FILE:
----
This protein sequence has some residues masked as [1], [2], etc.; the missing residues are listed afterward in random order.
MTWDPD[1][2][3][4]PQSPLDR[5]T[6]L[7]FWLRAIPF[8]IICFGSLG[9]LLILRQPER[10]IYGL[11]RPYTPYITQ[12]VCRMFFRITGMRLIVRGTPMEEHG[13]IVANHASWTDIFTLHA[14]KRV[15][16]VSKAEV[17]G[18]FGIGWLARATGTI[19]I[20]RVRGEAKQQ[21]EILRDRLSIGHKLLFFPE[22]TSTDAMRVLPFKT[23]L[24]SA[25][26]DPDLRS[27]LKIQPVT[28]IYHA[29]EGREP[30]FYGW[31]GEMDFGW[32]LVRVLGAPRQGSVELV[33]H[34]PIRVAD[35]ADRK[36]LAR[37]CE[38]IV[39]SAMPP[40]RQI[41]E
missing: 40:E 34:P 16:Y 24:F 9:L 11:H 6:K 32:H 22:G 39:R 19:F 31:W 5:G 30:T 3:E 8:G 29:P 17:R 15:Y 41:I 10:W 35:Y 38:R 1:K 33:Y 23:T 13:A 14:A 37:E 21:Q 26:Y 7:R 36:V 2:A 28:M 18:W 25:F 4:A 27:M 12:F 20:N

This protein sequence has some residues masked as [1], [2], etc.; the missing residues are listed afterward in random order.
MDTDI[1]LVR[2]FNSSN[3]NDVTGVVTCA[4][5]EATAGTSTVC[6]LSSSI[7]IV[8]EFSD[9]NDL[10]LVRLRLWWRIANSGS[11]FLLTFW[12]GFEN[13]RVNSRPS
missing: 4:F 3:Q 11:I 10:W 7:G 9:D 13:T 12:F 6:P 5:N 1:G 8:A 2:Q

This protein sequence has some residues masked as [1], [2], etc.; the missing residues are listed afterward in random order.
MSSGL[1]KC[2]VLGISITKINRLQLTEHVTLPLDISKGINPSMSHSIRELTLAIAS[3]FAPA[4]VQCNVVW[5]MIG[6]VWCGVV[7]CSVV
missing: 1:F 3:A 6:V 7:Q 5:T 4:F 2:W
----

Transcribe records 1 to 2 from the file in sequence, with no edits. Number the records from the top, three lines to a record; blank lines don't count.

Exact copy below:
This protein sequence has some residues masked as [1], [2], etc.; the missing residues are listed afterward in random order.
MTWDPD[1][2][3][4]PQSPLDR[5]T[6]L[7]FWLRAIPF[8]IICFGSLG[9]LLILRQPER[10]IYGL[11]RPYTPYITQ[12]VCRMFFRITGMRLIVRGTPMEEHG[13]IVANHASWTDIFTLHA[14]KRV[15][16]VSKAEV[17]G[18]FGIGWLARATGTI[19]I[20]RVRGEAKQQ[21]EILRDRLSIGHKLLFFPE[22]TSTDAMRVLPFKT[23]L[24]SA[25][26]DPDLRS[27]LKIQPVT[28]IYHA[29]EGREP[30]FYGW[31]GEMDFGW[32]LVRVLGAPRQGSVELV[33]H[34]PIRVAD[35]ADRK[36]LAR[37]CE[38]IV[39]SAMPP[40]RQI[41]E
missing: 40:E 34:P 16:Y 24:F 9:L 11:H 6:K 32:H 22:G 39:R 19:F 31:W 5:G 30:T 3:E 8:G 29:P 17:R 15:Y 41:I 10:W 35:Y 38:R 1:K 33:Y 23:T 13:A 14:A 37:E 21:Q 26:Y 7:R 36:V 2:A 28:M 18:W 25:F 4:A 27:M 12:F 20:N

This protein sequence has some residues masked as [1], [2], etc.; the missing residues are listed afterward in random order.
MDTDI[1]LVR[2]FNSSN[3]NDVTGVVTCA[4][5]EATAGTSTVC[6]LSSSI[7]IV[8]EFSD[9]NDL[10]LVRLRLWWRIANSGS[11]FLLTFW[12]GFEN[13]RVNSRPS
missing: 4:F 3:Q 11:I 10:W 7:G 9:D 13:T 12:F 6:P 5:N 1:G 8:A 2:Q